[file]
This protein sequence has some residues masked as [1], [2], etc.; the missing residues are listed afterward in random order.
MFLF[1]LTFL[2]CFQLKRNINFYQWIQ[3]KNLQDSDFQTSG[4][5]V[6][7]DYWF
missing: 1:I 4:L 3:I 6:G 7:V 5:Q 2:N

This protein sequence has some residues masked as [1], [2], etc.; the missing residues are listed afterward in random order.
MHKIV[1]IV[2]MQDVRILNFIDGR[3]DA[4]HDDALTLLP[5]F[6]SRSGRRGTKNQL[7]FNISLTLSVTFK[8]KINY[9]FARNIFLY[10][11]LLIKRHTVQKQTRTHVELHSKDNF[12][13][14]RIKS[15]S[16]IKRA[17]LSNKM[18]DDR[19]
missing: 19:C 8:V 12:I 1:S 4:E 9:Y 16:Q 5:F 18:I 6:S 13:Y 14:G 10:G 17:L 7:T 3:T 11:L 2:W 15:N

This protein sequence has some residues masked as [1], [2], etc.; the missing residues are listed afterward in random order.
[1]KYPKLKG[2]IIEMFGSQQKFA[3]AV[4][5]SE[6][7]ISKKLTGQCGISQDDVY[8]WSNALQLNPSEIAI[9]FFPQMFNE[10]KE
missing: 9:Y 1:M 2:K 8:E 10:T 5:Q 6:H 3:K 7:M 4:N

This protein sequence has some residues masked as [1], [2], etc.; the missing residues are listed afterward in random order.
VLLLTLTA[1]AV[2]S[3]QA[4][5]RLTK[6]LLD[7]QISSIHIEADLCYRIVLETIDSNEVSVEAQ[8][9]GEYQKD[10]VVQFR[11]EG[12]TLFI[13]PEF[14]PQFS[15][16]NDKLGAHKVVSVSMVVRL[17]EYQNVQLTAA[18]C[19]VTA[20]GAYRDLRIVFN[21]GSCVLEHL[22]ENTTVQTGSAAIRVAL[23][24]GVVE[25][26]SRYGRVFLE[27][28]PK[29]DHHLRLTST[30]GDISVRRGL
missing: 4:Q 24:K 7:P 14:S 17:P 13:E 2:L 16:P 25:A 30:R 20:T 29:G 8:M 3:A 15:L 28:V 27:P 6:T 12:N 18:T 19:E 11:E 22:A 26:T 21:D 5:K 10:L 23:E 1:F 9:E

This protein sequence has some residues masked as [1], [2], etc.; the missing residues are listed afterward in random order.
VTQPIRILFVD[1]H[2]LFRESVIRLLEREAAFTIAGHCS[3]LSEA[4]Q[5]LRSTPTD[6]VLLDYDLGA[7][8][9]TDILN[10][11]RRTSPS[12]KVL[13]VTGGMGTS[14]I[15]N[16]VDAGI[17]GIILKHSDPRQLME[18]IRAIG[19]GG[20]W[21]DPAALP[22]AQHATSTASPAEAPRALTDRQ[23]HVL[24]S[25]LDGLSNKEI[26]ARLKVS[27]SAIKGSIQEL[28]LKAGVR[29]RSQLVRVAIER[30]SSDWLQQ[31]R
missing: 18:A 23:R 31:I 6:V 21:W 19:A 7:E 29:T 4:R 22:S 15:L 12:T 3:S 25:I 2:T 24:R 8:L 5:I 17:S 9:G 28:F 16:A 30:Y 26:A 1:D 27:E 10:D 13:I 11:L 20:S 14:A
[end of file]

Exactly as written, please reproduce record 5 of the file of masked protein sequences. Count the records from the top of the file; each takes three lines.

This protein sequence has some residues masked as [1], [2], etc.; the missing residues are listed afterward in random order.
VTQPIRILFVD[1]H[2]LFRESVIRLLEREAAFTIAGHCS[3]LSEA[4]Q[5]LRSTPTD[6]VLLDYDLGA[7][8][9]TDILN[10][11]RRTSPS[12]KVL[13]VTGGMGTS[14]I[15]N[16]VDAGI[17]GIILKHSDPRQLME[18]IRAIG[19]GG[20]W[21]DPAALP[22]AQHATSTASPAEAPRALTDRQ[23]HVL[24]S[25]LDGLSNKEI[26]ARLKVS[27]SAIKGSIQEL[28]LKAGVR[29]RSQLVRVAIER[30]SSDWLQQ[31]R
missing: 18:A 23:R 31:I 6:V 21:W 19:A 7:E 29:T 4:R 22:S 15:L 12:T 3:S 25:I 2:T 24:R 8:L 5:I 17:S 9:G 28:F 16:A 30:Y 26:A 1:D 27:E 10:D 13:I 11:L 20:S 14:A